Reducing traffic volume is commonly done by either reducing road capacity, increasing the cost of driving or making driving less convenient. Reducing road capacity without simultaneously providing dedicated cycle infrastructure means reducing the capacity for cycles as well as cars, HGVs and buses. This approach is not really feasible without simultaneously providing separate cycling infrastructure because inevitably leads to greater conflict between cyclists and other road users. Making driving less convenient by instigating circuitous routes in dense urban locations is also going to make cycling less convenient unless dedicated infrastructure is provided for cyclists to bypass these routes. Increasing the cost of driving would reduce the volume of motor vehicle traffic and improve conditions for cyclists, but politically it is difficult to use this approach alone to reduce motor traffic volume3.

Reducing traffic speed is commonly done by narrowing the carriageway (either with kerbs or with white lines). The white lines method of reducing traffic speed is how many of the UK’s existing awful cycle lanes were actually created; their primary purpose is traffic calming, the bicycle lane aspect is more of an afterthought. Without a separate infrastructure provision for cyclists, reducing the width of the carriageway is undesirable because it brings cyclists into conflict with other road users. Another option is to keep the road width but reduce the existing speed limit. The problem with this is that the width of the road has a psychological effect on drivers’ perceptions, making them feel safe to travel at higher speeds1. Enforcement through speed cameras can help keep drivers in line with the lower speed limit, but they are costly, politically unpopular and drivers commonly flout the law during the stretches between speed cameras.

By providing dedicated infrastructure for cyclists, driver behaviour can be modified on an unconscious level through changes to the infrastructure without degrading the cycling environment. Narrowing roads does not bring cyclists into conflict with other road users when cyclists are provided with separate dedicated cycle infrastructure, but still have the effect of slowing other traffic. This allows conditions for those on foot to be improved (by reducing motor traffic speed) without making cycling inconvenient, undesirable or less safe at the same time. Narrowing the width of the entrances to side roads from main roads forces drivers to make the turning manoeuvre at a lower speed, reducing the possibility of conflict with cycle lanes as they cross side roads (with right of way given to the cycle road). There are many other small infrastructural tricks like this used in segregated cycling cultures.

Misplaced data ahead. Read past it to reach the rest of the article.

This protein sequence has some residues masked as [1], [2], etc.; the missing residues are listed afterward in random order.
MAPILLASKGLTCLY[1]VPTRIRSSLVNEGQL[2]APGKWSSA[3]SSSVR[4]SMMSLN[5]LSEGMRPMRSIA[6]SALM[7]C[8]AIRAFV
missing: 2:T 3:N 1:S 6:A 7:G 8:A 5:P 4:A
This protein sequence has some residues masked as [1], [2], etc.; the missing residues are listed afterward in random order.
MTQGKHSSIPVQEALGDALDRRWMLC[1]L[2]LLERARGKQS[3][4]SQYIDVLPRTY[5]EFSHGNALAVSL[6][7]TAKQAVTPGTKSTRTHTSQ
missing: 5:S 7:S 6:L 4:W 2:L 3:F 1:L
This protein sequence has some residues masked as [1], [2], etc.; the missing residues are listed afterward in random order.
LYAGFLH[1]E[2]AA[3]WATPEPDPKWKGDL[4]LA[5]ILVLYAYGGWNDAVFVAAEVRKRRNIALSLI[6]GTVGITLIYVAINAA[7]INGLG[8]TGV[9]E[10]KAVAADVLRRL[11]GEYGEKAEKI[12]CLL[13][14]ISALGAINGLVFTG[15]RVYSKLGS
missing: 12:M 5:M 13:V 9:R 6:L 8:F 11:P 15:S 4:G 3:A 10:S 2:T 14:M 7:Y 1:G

On smaller roads, or roads where separate cycle infrastructure cannot feasibly be provided, motor traffic volumes are reduced through the use of one-way streets with exemptions for cyclists, sending motorised traffic along inconvenient circuitous routes whilst still providing cyclists with a direct and convenient route through. This is broadly the aim of existing campaigns such as 20’s Plenty For Us, however without also providing separate infrastructure for cyclists on faster and busier roads, the scope of this campaign to increase cycling rates is limited, as fear of traffic on those faster and busier roads is the main barrier to the uptake of cycling2


1 Road width and speeding

2 Fear of Traffic Biggest Barrier to Uptake of Cycling

3 Fuel Protests